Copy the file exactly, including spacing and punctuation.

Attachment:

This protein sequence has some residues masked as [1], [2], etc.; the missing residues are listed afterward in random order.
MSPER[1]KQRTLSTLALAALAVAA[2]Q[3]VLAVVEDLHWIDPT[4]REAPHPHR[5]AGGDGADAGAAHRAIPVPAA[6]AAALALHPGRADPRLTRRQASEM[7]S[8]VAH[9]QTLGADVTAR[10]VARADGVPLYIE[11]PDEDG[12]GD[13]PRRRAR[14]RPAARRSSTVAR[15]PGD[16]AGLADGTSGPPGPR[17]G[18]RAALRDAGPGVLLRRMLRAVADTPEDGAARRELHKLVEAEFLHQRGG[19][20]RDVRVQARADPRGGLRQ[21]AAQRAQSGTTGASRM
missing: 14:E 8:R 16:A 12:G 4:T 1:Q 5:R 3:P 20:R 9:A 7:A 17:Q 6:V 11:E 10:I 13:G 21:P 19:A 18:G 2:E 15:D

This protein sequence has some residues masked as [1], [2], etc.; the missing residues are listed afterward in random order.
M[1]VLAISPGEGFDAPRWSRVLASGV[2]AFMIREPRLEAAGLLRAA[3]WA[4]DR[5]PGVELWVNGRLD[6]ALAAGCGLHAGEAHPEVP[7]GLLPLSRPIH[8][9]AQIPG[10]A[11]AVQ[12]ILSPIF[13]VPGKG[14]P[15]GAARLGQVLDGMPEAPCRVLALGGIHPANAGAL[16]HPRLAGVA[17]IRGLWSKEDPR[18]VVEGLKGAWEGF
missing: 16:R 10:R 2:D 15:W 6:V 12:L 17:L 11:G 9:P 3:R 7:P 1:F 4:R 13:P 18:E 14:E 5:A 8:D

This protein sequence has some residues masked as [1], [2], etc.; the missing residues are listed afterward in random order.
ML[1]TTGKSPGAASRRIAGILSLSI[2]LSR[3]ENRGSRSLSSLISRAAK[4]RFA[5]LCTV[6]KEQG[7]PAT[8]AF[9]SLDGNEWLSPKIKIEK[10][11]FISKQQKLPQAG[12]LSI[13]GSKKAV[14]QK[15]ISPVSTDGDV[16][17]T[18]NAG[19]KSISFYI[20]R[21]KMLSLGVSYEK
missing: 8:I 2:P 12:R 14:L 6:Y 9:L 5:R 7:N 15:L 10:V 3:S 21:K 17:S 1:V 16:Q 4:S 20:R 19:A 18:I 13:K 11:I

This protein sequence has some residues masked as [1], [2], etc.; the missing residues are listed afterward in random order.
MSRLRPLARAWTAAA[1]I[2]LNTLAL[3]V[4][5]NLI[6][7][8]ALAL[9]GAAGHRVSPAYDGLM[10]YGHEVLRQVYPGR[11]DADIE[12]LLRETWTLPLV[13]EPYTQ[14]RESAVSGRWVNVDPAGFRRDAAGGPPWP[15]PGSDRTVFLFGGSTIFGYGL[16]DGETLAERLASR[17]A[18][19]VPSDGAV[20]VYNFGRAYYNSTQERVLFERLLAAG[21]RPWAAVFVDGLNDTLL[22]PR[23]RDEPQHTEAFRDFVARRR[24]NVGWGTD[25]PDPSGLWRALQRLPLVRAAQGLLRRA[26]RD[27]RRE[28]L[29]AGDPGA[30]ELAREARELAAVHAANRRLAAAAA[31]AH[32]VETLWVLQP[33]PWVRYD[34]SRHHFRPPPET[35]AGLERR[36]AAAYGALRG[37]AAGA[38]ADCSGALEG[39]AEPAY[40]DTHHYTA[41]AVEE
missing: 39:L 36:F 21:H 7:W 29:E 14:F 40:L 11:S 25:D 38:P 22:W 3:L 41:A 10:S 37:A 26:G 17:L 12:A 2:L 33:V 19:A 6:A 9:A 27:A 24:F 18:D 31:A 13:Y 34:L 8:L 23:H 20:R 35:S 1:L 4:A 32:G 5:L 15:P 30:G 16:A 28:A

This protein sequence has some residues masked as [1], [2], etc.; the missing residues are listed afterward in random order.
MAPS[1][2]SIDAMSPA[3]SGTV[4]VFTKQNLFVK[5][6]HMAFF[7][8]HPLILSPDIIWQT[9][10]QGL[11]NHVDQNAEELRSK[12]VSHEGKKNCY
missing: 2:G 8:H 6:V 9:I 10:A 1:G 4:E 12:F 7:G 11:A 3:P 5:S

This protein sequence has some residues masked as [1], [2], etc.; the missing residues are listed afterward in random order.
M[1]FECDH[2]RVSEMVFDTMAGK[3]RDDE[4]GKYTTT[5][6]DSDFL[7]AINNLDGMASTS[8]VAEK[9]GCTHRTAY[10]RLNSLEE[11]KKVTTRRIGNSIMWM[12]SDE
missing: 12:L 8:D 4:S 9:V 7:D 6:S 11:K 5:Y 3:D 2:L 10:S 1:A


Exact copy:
This protein sequence has some residues masked as [1], [2], etc.; the missing residues are listed afterward in random order.
MSPER[1]KQRTLSTLALAALAVAA[2]Q[3]VLAVVEDLHWIDPT[4]REAPHPHR[5]AGGDGADAGAAHRAIPVPAA[6]AAALALHPGRADPRLTRRQASEM[7]S[8]VAH[9]QTLGADVTAR[10]VARADGVPLYIE[11]PDEDG[12]GD[13]PRRRAR[14]RPAARRSSTVAR[15]PGD[16]AGLADGTSGPPGPR[17]G[18]RAALRDAGPGVLLRRMLRAVADTPEDGAARRELHKLVEAEFLHQRGG[19][20]RDVRVQARADPRGGLRQ[21]AAQRAQSGTTGASRM
missing: 14:E 8:R 16:A 12:G 4:T 1:Q 5:R 3:P 20:R 9:A 7:A 17:Q 6:V 11:E 10:I 13:G 21:P 19:A 18:G 2:E 15:D

This protein sequence has some residues masked as [1], [2], etc.; the missing residues are listed afterward in random order.
M[1]VLAISPGEGFDAPRWSRVLASGV[2]AFMIREPRLEAAGLLRAA[3]WA[4]DR[5]PGVELWVNGRLD[6]ALAAGCGLHAGEAHPEVP[7]GLLPLSRPIH[8][9]AQIPG[10]A[11]AVQ[12]ILSPIF[13]VPGKG[14]P[15]GAARLGQVLDGMPEAPCRVLALGGIHPANAGAL[16]HPRLAGVA[17]IRGLWSKEDPR[18]VVEGLKGAWEGF
missing: 16:R 10:R 2:D 15:W 6:V 12:L 17:L 11:G 9:P 3:R 7:P 1:F 4:R 13:P 18:E 14:E 5:A 8:D

This protein sequence has some residues masked as [1], [2], etc.; the missing residues are listed afterward in random order.
ML[1]TTGKSPGAASRRIAGILSLSI[2]LSR[3]ENRGSRSLSSLISRAAK[4]RFA[5]LCTV[6]KEQG[7]PAT[8]AF[9]SLDGNEWLSPKIKIEK[10][11]FISKQQKLPQAG[12]LSI[13]GSKKAV[14]QK[15]ISPVSTDGDV[16][17]T[18]NAG[19]KSISFYI[20]R[21]KMLSLGVSYEK
missing: 8:I 2:P 12:R 14:L 6:Y 9:L 5:R 7:N 15:L 10:V 3:S 21:K 17:S 1:V 16:Q 4:S 20:R 19:A 18:I 13:K 11:I

This protein sequence has some residues masked as [1], [2], etc.; the missing residues are listed afterward in random order.
MSRLRPLARAWTAAA[1]I[2]LNTLAL[3]V[4][5]NLI[6][7][8]ALAL[9]GAAGHRVSPAYDGLM[10]YGHEVLRQVYPGR[11]DADIE[12]LLRETWTLPLV[13]EPYTQ[14]RESAVSGRWVNVDPAGFRRDAAGGPPWP[15]PGSDRTVFLFGGSTIFGYGL[16]DGETLAERLASR[17]A[18][19]VPSDGAV[20]VYNFGRAYYNSTQERVLFERLLAAG[21]RPWAAVFVDGLNDTLL[22]PR[23]RDEPQHTEAFRDFVARRR[24]NVGWGTD[25]PDPSGLWRALQRLPLVRAAQGLLRRA[26]RD[27]RRE[28]L[29]AGDPGA[30]ELAREARELAAVHAANRRLAAAAA[31]AH[32]VETLWVLQP[33]PWVRYD[34]SRHHFRPPPET[35]AGLERR[36]AAAYGALRG[37]AAGA[38]ADCSGALEG[39]AEPAY[40]DTHHYTA[41]AVEE
missing: 39:L 36:F 21:H 7:W 29:E 14:F 40:L 11:S 25:D 38:P 22:W 3:L 41:A 10:S 37:A 26:G 17:L 12:A 2:L 33:V 19:A 6:A 9:A 27:A 24:F 18:D 31:A 13:Y 34:L 8:L 23:H 20:R 35:S 1:L 4:A 32:G 5:L 15:P 30:G 16:A 28:A

This protein sequence has some residues masked as [1], [2], etc.; the missing residues are listed afterward in random order.
MAPS[1][2]SIDAMSPA[3]SGTV[4]VFTKQNLFVK[5][6]HMAFF[7][8]HPLILSPDIIWQT[9][10]QGL[11]NHVDQNAEELRSK[12]VSHEGKKNCY
missing: 2:G 8:H 6:V 9:I 10:A 1:G 4:E 12:F 7:G 11:A 3:P 5:S

This protein sequence has some residues masked as [1], [2], etc.; the missing residues are listed afterward in random order.
M[1]FECDH[2]RVSEMVFDTMAGK[3]RDDE[4]GKYTTT[5][6]DSDFL[7]AINNLDGMASTS[8]VAEK[9]GCTHRTAY[10]RLNSLEE[11]KKVTTRRIGNSIMWM[12]SDE
missing: 12:L 8:D 4:S 9:V 7:D 6:S 11:K 5:Y 3:D 2:L 10:S 1:A